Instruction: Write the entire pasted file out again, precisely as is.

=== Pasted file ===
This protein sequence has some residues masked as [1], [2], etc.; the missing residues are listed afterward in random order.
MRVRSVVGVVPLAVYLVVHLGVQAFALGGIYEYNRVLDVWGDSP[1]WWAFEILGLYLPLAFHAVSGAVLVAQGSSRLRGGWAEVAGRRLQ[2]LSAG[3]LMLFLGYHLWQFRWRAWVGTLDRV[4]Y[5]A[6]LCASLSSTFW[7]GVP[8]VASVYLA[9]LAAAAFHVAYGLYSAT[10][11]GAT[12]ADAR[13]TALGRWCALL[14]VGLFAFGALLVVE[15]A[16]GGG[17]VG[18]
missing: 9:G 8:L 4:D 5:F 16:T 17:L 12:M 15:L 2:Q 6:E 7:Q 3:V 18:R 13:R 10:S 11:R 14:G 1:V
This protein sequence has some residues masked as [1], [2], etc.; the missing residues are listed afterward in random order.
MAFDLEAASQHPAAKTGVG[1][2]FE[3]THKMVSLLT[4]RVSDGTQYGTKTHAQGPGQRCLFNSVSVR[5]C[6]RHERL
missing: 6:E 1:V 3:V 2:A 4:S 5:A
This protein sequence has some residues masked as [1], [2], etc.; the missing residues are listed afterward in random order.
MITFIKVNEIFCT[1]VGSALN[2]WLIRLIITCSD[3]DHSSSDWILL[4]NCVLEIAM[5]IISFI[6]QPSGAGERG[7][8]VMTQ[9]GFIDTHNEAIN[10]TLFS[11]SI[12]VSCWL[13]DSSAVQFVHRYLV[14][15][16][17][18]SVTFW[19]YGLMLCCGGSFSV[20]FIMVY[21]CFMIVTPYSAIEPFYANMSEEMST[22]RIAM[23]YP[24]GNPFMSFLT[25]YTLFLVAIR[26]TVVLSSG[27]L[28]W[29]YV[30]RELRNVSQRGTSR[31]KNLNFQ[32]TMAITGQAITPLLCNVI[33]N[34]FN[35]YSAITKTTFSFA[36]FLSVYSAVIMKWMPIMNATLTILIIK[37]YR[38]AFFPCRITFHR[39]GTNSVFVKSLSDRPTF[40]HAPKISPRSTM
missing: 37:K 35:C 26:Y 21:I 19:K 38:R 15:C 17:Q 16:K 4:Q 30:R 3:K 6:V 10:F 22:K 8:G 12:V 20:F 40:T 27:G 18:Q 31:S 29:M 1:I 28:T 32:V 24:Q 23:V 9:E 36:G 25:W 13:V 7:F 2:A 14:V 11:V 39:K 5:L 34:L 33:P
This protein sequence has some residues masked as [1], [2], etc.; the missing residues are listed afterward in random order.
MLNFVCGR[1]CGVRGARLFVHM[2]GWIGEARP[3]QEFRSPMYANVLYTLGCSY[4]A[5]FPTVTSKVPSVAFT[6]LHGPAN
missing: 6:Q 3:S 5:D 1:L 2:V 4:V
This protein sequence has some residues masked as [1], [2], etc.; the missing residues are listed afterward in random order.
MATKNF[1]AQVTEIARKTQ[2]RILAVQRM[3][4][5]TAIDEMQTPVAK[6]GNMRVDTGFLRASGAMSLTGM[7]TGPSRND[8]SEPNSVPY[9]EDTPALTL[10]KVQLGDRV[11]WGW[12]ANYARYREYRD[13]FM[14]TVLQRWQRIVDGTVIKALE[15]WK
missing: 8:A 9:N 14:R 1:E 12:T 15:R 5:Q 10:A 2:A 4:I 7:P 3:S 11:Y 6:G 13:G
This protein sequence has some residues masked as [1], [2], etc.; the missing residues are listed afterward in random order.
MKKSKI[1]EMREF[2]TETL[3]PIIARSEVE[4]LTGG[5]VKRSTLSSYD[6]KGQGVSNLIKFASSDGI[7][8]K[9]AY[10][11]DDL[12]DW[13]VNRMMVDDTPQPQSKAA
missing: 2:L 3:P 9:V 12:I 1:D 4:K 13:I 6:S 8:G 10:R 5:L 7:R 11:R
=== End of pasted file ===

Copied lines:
This protein sequence has some residues masked as [1], [2], etc.; the missing residues are listed afterward in random order.
MRVRSVVGVVPLAVYLVVHLGVQAFALGGIYEYNRVLDVWGDSP[1]WWAFEILGLYLPLAFHAVSGAVLVAQGSSRLRGGWAEVAGRRLQ[2]LSAG[3]LMLFLGYHLWQFRWRAWVGTLDRV[4]Y[5]A[6]LCASLSSTFW[7]GVP[8]VASVYLA[9]LAAAAFHVAYGLYSAT[10][11]GAT[12]ADAR[13]TALGRWCALL[14]VGLFAFGALLVVE[15]A[16]GGG[17]VG[18]
missing: 9:G 8:L 4:D 5:F 16:T 17:L 12:M 15:L 2:Q 6:E 7:Q 3:V 18:R 13:R 10:S 11:R 14:G 1:V
This protein sequence has some residues masked as [1], [2], etc.; the missing residues are listed afterward in random order.
MAFDLEAASQHPAAKTGVG[1][2]FE[3]THKMVSLLT[4]RVSDGTQYGTKTHAQGPGQRCLFNSVSVR[5]C[6]RHERL
missing: 6:E 1:V 3:V 2:A 4:S 5:A
This protein sequence has some residues masked as [1], [2], etc.; the missing residues are listed afterward in random order.
MITFIKVNEIFCT[1]VGSALN[2]WLIRLIITCSD[3]DHSSSDWILL[4]NCVLEIAM[5]IISFI[6]QPSGAGERG[7][8]VMTQ[9]GFIDTHNEAIN[10]TLFS[11]SI[12]VSCWL[13]DSSAVQFVHRYLV[14][15][16][17][18]SVTFW[19]YGLMLCCGGSFSV[20]FIMVY[21]CFMIVTPYSAIEPFYANMSEEMST[22]RIAM[23]YP[24]GNPFMSFLT[25]YTLFLVAIR[26]TVVLSSG[27]L[28]W[29]YV[30]RELRNVSQRGTSR[31]KNLNFQ[32]TMAITGQAITPLLCNVI[33]N[34]FN[35]YSAITKTTFSFA[36]FLSVYSAVIMKWMPIMNATLTILIIK[37]YR[38]AFFPCRITFHR[39]GTNSVFVKSLSDRPTF[40]HAPKISPRSTM
missing: 37:K 35:C 26:Y 21:I 19:K 38:R 15:C 17:Q 16:K 4:Q 30:R 3:K 6:V 10:F 22:K 8:G 12:V 20:F 40:T 27:G 18:Q 31:S 29:M 1:I 28:T 32:V 24:Q 23:V 9:E 36:G 25:W 13:V 7:F 2:A 14:V 11:V 39:K 5:L 34:L 33:P
This protein sequence has some residues masked as [1], [2], etc.; the missing residues are listed afterward in random order.
MLNFVCGR[1]CGVRGARLFVHM[2]GWIGEARP[3]QEFRSPMYANVLYTLGCSY[4]A[5]FPTVTSKVPSVAFT[6]LHGPAN
missing: 6:Q 3:S 5:D 1:L 2:V 4:V
This protein sequence has some residues masked as [1], [2], etc.; the missing residues are listed afterward in random order.
MATKNF[1]AQVTEIARKTQ[2]RILAVQRM[3][4][5]TAIDEMQTPVAK[6]GNMRVDTGFLRASGAMSLTGM[7]TGPSRND[8]SEPNSVPY[9]EDTPALTL[10]KVQLGDRV[11]WGW[12]ANYARYREYRD[13]FM[14]TVLQRWQRIVDGTVIKALE[15]WK
missing: 8:A 9:N 14:R 1:E 12:T 15:R 5:Q 10:A 2:A 4:I 7:P 3:S 11:Y 6:G 13:G
This protein sequence has some residues masked as [1], [2], etc.; the missing residues are listed afterward in random order.
MKKSKI[1]EMREF[2]TETL[3]PIIARSEVE[4]LTGG[5]VKRSTLSSYD[6]KGQGVSNLIKFASSDGI[7][8]K[9]AY[10][11]DDL[12]DW[13]VNRMMVDDTPQPQSKAA
missing: 2:L 3:P 9:V 12:I 1:D 4:K 13:I 6:S 8:G 10:R 5:L 7:R 11:R